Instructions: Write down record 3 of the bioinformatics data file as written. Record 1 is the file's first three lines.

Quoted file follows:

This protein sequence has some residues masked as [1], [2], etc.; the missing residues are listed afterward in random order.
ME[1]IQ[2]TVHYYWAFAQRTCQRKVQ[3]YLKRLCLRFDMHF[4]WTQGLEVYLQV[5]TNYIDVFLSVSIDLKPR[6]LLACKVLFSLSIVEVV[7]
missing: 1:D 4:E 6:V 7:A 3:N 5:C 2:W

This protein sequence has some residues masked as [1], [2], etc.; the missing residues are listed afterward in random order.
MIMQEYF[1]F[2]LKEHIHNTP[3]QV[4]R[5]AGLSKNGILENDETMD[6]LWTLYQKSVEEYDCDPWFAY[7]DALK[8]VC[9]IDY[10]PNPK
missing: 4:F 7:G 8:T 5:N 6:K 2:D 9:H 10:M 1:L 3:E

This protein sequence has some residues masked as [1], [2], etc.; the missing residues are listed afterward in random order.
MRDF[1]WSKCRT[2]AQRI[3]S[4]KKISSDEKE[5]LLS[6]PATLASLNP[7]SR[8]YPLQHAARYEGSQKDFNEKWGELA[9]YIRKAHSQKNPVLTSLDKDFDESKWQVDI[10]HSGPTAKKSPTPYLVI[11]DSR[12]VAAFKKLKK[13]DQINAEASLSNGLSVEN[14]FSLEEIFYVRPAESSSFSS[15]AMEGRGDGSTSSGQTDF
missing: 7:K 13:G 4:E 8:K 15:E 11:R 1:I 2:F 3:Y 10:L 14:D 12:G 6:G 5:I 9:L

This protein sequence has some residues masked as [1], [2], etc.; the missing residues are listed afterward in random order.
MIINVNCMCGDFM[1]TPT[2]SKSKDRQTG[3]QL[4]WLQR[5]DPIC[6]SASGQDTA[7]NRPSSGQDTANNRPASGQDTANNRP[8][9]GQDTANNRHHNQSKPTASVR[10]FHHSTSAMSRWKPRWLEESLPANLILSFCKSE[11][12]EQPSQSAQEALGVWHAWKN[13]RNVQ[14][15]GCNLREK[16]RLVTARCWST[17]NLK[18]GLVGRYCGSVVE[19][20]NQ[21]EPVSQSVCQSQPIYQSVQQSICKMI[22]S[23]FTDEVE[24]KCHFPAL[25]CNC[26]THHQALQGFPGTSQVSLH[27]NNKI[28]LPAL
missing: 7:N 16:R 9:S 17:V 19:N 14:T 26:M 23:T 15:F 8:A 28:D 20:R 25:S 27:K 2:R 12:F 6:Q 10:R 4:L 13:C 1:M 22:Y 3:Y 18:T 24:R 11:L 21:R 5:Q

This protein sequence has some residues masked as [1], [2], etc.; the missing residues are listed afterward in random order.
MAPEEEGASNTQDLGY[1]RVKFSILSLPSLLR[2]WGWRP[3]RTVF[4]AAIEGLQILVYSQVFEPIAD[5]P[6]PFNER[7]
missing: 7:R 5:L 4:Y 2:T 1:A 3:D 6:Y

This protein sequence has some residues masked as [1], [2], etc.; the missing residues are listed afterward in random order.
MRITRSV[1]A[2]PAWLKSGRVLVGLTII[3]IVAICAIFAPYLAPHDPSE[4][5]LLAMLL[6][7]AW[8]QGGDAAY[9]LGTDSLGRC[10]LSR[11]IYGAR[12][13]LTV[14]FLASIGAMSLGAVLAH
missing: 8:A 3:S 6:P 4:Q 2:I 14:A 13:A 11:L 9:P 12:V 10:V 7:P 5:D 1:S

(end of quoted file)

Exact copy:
This protein sequence has some residues masked as [1], [2], etc.; the missing residues are listed afterward in random order.
MRDF[1]WSKCRT[2]AQRI[3]S[4]KKISSDEKE[5]LLS[6]PATLASLNP[7]SR[8]YPLQHAARYEGSQKDFNEKWGELA[9]YIRKAHSQKNPVLTSLDKDFDESKWQVDI[10]HSGPTAKKSPTPYLVI[11]DSR[12]VAAFKKLKK[13]DQINAEASLSNGLSVEN[14]FSLEEIFYVRPAESSSFSS[15]AMEGRGDGSTSSGQTDF
missing: 7:K 13:G 4:E 8:K 15:E 11:R 1:I 2:F 3:Y 10:L 14:D 12:G 6:G 5:I 9:L